Reaction mechanism

In chemistry, a reaction mechanism is the step by step sequence of elementary reactions by which overall chemical change occurs.[1]

A chemical mechanism is a theoretical conjecture that tries to describe in detail what takes place at each stage of an overall chemical reaction. The detailed steps of a reaction are not observable in most cases. The conjectured mechanism is chosen because it is thermodynamically feasible, and has experimental support in isolated intermediates (see next section) or other quantitative and qualitative characteristics of the reaction. It also describes each reactive intermediate, activated complex, and transition state, and which bonds are broken (and in what order), and which bonds are formed (and in what order). A complete mechanism must also explain the reason for the reactants and catalyst used, the stereochemistry observed in reactants and products, all products formed and the amount of each.

SN2 reaction mechanism. Note the negatively charged transition state in brackets in which the central carbon atom in question shows five bonds, an unstable condition.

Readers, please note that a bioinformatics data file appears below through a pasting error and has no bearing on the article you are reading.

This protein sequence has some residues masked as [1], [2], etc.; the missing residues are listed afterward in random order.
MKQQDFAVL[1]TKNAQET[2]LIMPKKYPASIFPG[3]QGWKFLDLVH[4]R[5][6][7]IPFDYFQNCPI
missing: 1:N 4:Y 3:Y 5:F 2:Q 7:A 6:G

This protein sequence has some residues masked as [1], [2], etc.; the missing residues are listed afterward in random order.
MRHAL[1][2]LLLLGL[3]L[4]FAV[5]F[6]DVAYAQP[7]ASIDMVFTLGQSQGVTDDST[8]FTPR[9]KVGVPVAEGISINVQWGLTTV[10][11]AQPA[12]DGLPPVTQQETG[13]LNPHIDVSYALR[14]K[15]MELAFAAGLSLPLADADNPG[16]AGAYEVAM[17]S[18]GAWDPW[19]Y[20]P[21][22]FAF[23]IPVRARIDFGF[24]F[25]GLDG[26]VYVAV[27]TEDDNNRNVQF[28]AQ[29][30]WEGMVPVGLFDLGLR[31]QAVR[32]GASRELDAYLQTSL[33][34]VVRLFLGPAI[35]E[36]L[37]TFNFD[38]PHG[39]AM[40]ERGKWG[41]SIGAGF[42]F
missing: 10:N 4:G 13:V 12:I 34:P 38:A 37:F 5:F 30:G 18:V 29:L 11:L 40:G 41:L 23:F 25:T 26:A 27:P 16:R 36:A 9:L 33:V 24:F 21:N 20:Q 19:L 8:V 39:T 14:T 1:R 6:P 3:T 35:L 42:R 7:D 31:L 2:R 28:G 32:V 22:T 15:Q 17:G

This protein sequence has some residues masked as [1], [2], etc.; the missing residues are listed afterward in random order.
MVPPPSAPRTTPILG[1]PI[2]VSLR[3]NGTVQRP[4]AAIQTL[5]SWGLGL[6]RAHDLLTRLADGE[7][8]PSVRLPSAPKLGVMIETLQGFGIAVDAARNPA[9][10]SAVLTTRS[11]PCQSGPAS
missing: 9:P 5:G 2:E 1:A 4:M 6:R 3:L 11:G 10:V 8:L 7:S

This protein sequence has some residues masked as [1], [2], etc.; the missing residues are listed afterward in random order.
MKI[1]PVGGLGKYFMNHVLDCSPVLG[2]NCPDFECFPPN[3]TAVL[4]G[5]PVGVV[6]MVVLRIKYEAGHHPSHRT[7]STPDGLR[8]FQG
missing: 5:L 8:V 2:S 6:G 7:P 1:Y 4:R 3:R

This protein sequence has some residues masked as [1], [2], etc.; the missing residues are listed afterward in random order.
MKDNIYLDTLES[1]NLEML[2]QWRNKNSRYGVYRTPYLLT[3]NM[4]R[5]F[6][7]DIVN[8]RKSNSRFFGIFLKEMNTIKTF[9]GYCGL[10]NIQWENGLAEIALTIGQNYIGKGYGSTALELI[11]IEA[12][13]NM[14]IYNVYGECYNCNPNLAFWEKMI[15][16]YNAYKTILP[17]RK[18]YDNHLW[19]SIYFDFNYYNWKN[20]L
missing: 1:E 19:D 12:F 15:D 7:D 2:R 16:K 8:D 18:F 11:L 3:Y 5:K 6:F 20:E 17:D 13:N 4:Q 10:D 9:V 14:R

The electron or arrow pushing method is often used in illustrating a reaction mechanism; for example, see the illustration of the mechanism for benzoin condensation in the following examples section.

A reaction mechanism must also account for the order in which molecules react. Often what appears to be a single-step conversion is in fact a multistep reaction.

Reaction intermediates

Reaction intermediates are chemical species, often unstable and short-lived (however sometimes can be isolated), which are not reactants or products of the overall chemical reaction, but are temporary products and/or reactants in the mechanism's reaction steps. Reaction intermediates are often free radicals or ions.

The kinetics (relative rates of the reaction steps and the rate equation for the overall reaction) are explained in terms of the energy needed for the conversion of the reactants to the proposed transition states (molecular states that corresponds to maxima on the reaction coordinates, and to saddle points on the potential energy surface for the reaction).

Chemical kinetics

Information about the mechanism of a reaction is often provided by the use of chemical kinetics to determine the rate equation and the reaction order in each reactant.[2]

Consider the following reaction for example: